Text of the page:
Datapages, Inc.Print this page

Increased Well Productivity from Energized Fluid Fracing, in Tight Unconventional Formations

Mark H. Holtz, Ikenna Nwaneri, and Dan Dalton
Praxair, Inc., Houston, TX, [email protected]

The oil industry today is expanding its hydrocarbon resource and reserve base by exploiting very tight (unconventional) formations. The numbers of plays has expanded quickly, with production coming from formations consisting of true siliciclastic shales to carbonate-dominated mudstones. Each of these formations has very low matrix permeability and thus the production is dependent on hydraulically fracturing the rock. Since the well productivity is highly dependent on hydraulically fracturing, the type of stimulation applied is a key parameter to the relative success of a well.

To unlock the hydrocarbons from unconventional formations there are several parts to the completion process such as long reach laterals, well direction, multiple stages, and stage spacing, combined with hydraulic fracturing technique itself. All aspects influence a well’s productivity along with the damage associated with the fracturing process. This damage has a strong influence on productivity. Damage comes from the interaction of the frac fluids in both the induced fractures and from leakoff into the rock matrix. Within natural and induced fractures polymer residue can result in damage. In the formation, damage can occur as fine’s migration, clay swelling, and as capillary and relative permeability water blockage. This fracture and formation damage can be reduced by applying energized fluids such as CO2 and N2 in the hydraulic fracturing process.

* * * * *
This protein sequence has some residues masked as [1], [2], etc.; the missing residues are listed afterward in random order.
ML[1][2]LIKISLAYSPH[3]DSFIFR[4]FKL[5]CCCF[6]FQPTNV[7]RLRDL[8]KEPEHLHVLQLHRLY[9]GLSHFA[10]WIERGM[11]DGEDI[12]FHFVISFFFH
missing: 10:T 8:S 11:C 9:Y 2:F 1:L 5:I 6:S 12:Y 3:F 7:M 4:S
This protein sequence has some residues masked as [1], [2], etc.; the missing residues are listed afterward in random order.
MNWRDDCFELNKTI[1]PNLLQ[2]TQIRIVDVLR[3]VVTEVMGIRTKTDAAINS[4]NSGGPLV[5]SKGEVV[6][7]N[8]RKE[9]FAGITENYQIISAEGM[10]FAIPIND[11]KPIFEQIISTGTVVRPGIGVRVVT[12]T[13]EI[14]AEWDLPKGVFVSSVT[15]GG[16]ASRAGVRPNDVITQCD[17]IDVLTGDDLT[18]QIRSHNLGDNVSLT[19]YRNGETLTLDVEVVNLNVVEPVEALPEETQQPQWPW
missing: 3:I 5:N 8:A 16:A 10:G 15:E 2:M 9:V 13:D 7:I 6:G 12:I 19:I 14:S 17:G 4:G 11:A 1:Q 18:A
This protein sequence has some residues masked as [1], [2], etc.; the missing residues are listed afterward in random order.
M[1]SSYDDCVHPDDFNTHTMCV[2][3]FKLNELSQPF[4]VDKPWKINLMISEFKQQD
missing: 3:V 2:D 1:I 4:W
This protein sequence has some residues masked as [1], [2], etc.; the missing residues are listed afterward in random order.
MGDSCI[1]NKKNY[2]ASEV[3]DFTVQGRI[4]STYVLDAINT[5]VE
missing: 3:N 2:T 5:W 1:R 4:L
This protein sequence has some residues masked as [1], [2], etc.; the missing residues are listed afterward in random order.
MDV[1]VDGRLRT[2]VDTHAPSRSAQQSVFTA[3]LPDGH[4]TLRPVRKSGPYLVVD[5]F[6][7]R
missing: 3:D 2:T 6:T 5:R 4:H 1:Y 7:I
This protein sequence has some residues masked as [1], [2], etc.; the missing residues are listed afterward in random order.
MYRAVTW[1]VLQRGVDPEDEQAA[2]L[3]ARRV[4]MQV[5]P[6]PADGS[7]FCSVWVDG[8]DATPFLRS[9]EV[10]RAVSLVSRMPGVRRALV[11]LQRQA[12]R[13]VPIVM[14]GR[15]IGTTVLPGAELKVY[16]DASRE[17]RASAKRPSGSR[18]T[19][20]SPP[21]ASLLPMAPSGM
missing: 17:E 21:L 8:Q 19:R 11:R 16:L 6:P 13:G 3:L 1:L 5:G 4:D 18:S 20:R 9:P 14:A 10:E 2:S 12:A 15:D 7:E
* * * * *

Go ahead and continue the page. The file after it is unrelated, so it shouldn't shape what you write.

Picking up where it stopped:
Energized Fluid fracing can increase a well’s productivity while using less water. Fracture simulations studies of energized fluid fracing take into account both the geomechanical as well as the petrophysical rock properties. Petrophysical properties include capillary pressure and relative permeability. Including these petrophysical properties models damage associated with injecting water into the rock. By accounting for these fluid –rock interactions the productivity index of well fractured with energized fluids is greater than straight water fracs.


AAPG Search and Discovery Article #90154©2012 AAPG Eastern Section Meeting, Cleveland, Ohio, 22-26 September 2012